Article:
~ by AJ Myers
I have spent much of my career over the past decades fully believing to be strong, I needed to be an “I can do this” type of person.
This morning, I meditated on Ecclesiastes chapter 2. King Solomon, the wisest and wealthiest man to have ever ruled ruminated on the meaningless of all of his labors, his accumulated wealth, and his pleasures. What sacrifices, what consequences did I incur because of my belief that to succeed– to be successful– I had to have this unshakable attitude of “I can do this?”
I think back on the number of times I put my spouse, my children, my family, and my closest friends to the side because of saying, “I can do this,” when instead of humbly admitting, “I can’t do this.”
I’ve spent most of my life trying not to regret anything, and yet, here I sit looking back at those times wishing I could have a redo. “I can’t do this,” would definitely be added to my vocabulary. Admitting “I can’t do this” helps to establish a healthy balance and prioritizes what truly is most important.
Two carefully planned trips to Hawaii, fully paid air, hotel, and vehicle, to introduce this paradise and part of my island family, to my spouse and children, was what we had discussed for a while.
Since that’s where I was raised, we talked about the turquoise color and clarity of the Pacific Ocean, the diving and snorkeling and undersea wonders, surfing, island foods, hiking along the Na’ Pali coast of Kauai, boating up Hanalei River to the Fern Grotto, hiking up Waimea Falls on the Big Island and watching the dawn mist reveal its mysteries, visiting Parker Ranch, flying over Kilauea and Mauna Kea to witness lava erupting, viewing Molokai’s highest sea cliffs in the world, and hearing the gunshot sounds of bamboo snapping in the forest in Mo’ole Valley. There is the whaling community of Maui, snorkeling off of Molokini, Lanai, and Hanauma Bay, and mimicking my childhood picking wild lilikoi, guavas, mangoes, avocados, and gathering fresh watercress. Spearing for our own fish and snatching up lobsters was especially something my boys wanted us to do as a family.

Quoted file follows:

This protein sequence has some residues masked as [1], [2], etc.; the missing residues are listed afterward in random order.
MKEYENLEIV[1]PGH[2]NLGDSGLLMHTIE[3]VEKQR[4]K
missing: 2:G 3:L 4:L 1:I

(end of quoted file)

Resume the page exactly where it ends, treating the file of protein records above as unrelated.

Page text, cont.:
So, these two trips were planned and pre-paid. All of our appropriate friends and family, as well as our clients, were notified that these trips were non-refundable. The first time, we just about made it to the airport, long-term parking when our largest client called demanding we return to attend to their crisis…, their emergency…, their need…, their success.
I looked at my children and the disappointments on their faces were undeniable. Yet all of them verbalized, “Mom we understand. You need to go back to the office and deal with your client.” The second time we didn’t quite get to the airport. We were still driving on the highway, when again, the same client called and once again demanded that either we turn around and come back and attend to their crisis, or our Agreement with them would not be renewed.
I think back wondering and pondering how things would have turned out differently if I had adopted the attitude of, “I can’t do this.” How would the course of our life changed? If I had practiced self-care, self-love, maybe the devastating consequences of the auto accidents wouldn’t have taken such a toll on me. Would my relationship with my stepdaughter be healthier, today? How many priceless moments did I sacrifice and pass because I refused to say, “I can’t do this?”
I am gratefully blessed with the gift of my husband’s children. They aren’t just stepsons, they are my SONS!
These boys have embraced everything about me: the good, the bad, and the ugly.
They have grown into amazing, well-balanced, self-sufficient, community-contributing men. They knew or had understood me saying “I can”, was about me giving them a better life; securing their college tuition. “I can” allowed us to live in an affluent community where their classmates were driving BMWs, and Porsches, and Hummers.
Too often we convince ourselves, to have, we need to work crazy hours with this “I can” attitude.
Today, I know that is not so. What would I have gained if I had said “I can’t do this?”
Please post your thoughts, or share if you have an “I can’t do this” regret.
#humble #noregrets #inspiration #heart2penRecommend0 recommendationsPublished in